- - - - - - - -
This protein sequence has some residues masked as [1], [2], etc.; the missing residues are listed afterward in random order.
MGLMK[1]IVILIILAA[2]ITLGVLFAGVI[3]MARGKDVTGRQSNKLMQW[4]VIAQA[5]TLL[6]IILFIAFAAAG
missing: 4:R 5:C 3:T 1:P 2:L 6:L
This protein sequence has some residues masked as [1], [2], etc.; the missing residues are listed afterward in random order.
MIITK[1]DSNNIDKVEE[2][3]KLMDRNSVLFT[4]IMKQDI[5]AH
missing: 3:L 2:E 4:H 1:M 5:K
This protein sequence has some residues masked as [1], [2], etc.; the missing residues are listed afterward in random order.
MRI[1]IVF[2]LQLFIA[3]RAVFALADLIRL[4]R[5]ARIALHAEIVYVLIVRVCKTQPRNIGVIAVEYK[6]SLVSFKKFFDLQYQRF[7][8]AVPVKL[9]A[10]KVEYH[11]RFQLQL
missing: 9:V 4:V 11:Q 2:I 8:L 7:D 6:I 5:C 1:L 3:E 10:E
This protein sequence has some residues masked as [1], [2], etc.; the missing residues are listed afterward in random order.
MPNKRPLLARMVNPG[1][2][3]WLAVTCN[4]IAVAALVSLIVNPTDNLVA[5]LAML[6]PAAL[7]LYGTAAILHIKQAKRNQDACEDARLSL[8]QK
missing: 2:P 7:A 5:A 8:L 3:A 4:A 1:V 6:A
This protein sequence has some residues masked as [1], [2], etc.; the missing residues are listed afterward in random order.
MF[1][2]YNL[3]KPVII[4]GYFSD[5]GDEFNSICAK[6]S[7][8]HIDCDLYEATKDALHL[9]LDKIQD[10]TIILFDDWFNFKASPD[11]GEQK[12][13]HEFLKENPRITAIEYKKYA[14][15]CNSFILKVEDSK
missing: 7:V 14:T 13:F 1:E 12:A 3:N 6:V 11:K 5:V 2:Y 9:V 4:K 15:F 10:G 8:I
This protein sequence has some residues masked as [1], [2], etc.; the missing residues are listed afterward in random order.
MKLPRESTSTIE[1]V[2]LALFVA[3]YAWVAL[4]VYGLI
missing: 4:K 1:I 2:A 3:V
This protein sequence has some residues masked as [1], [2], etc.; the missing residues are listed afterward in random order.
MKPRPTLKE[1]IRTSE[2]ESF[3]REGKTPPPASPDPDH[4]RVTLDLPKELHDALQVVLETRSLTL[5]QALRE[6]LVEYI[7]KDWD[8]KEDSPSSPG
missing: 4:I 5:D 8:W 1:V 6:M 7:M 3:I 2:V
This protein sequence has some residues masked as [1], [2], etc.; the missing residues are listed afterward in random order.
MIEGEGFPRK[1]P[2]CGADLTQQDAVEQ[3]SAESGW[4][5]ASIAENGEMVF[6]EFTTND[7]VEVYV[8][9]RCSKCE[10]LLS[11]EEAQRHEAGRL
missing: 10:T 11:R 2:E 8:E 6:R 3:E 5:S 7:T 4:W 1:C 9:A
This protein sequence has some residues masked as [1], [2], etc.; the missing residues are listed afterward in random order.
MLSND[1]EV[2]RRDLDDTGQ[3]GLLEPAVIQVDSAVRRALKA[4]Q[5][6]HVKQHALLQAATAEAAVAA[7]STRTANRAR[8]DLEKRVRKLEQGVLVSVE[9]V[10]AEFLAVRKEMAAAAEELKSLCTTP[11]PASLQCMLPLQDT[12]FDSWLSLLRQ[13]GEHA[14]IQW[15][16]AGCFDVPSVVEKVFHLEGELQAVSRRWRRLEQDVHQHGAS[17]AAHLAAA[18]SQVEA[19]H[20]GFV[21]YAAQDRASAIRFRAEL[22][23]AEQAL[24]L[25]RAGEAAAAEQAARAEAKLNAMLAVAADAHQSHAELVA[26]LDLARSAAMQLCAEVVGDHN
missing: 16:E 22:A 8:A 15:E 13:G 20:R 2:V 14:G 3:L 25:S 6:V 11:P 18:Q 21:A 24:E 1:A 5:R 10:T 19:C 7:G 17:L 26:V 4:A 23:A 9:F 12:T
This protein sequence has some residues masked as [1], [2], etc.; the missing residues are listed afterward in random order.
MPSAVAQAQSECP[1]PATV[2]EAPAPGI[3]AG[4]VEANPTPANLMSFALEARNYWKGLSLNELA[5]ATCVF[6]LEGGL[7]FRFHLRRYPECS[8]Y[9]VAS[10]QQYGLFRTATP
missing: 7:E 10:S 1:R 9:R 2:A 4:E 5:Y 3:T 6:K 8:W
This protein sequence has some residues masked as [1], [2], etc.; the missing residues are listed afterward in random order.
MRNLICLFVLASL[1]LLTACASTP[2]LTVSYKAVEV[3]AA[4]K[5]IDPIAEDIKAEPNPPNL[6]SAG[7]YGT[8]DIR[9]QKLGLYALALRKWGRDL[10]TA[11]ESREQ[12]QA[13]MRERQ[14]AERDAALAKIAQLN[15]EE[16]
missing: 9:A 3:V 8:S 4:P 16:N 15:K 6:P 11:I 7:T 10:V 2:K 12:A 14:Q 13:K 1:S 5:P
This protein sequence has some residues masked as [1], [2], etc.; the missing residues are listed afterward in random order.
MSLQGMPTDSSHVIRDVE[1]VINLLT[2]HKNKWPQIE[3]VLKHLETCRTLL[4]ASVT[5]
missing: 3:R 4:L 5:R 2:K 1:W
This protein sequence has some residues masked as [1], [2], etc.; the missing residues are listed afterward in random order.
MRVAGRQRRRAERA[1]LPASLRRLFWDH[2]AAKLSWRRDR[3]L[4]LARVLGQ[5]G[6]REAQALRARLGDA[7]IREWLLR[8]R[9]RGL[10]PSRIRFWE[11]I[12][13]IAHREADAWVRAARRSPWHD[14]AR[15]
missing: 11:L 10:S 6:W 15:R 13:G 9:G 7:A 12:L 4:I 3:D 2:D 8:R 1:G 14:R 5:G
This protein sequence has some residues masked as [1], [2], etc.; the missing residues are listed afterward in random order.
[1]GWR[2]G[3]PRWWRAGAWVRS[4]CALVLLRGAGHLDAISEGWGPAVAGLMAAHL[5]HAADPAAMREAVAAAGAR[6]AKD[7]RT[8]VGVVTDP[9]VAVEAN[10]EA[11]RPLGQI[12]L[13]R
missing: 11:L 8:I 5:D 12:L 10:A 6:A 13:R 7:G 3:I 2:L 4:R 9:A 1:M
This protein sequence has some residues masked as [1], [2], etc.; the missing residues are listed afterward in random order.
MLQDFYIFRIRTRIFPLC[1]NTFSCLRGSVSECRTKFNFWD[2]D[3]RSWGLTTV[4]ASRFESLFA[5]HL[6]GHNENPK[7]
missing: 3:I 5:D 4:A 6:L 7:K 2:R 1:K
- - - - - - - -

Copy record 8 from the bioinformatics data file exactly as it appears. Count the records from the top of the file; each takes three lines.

This protein sequence has some residues masked as [1], [2], etc.; the missing residues are listed afterward in random order.
MIEGEGFPRK[1]P[2]CGADLTQQDAVEQ[3]SAESGW[4][5]ASIAENGEMVF[6]EFTTND[7]VEVYV[8][9]RCSKCE[10]LLS[11]EEAQRHEAGRL
missing: 10:T 11:R 2:E 8:E 6:R 3:E 5:S 7:T 4:W 1:C 9:A